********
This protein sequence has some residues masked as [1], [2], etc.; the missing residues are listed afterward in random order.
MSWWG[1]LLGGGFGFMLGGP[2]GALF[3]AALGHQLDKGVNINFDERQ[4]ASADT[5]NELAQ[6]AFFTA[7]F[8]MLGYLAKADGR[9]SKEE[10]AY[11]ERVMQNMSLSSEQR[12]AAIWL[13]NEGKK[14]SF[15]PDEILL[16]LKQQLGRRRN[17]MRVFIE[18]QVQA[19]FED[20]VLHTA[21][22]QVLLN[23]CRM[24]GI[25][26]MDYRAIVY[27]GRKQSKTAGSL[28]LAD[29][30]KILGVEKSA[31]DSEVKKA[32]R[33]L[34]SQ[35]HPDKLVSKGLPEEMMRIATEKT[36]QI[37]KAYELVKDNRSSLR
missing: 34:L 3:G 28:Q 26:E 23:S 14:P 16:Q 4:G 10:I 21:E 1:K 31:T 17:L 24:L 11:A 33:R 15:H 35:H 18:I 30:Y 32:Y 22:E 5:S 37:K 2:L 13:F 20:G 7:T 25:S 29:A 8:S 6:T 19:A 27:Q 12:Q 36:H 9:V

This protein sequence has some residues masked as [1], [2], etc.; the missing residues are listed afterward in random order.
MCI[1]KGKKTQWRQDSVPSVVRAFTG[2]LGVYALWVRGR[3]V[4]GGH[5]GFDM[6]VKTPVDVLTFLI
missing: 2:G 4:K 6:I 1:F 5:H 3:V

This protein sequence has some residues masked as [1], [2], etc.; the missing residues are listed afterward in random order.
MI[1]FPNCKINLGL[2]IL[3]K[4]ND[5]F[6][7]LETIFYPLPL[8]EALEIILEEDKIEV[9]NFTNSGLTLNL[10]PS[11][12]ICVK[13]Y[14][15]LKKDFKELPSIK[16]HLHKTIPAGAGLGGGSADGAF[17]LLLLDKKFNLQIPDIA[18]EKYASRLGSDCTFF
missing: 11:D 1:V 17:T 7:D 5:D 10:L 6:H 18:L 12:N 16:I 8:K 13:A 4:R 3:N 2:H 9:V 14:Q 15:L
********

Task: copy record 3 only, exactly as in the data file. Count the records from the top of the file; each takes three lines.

This protein sequence has some residues masked as [1], [2], etc.; the missing residues are listed afterward in random order.
MI[1]FPNCKINLGL[2]IL[3]K[4]ND[5]F[6][7]LETIFYPLPL[8]EALEIILEEDKIEV[9]NFTNSGLTLNL[10]PS[11][12]ICVK[13]Y[14][15]LKKDFKELPSIK[16]HLHKTIPAGAGLGGGSADGAF[17]LLLLDKKFNLQIPDIA[18]EKYASRLGSDCTFF
missing: 11:D 1:V 17:T 7:D 5:D 10:L 6:H 18:L 12:N 16:I 8:K 13:A 4:R 3:N 2:H 9:V 14:Q 15:L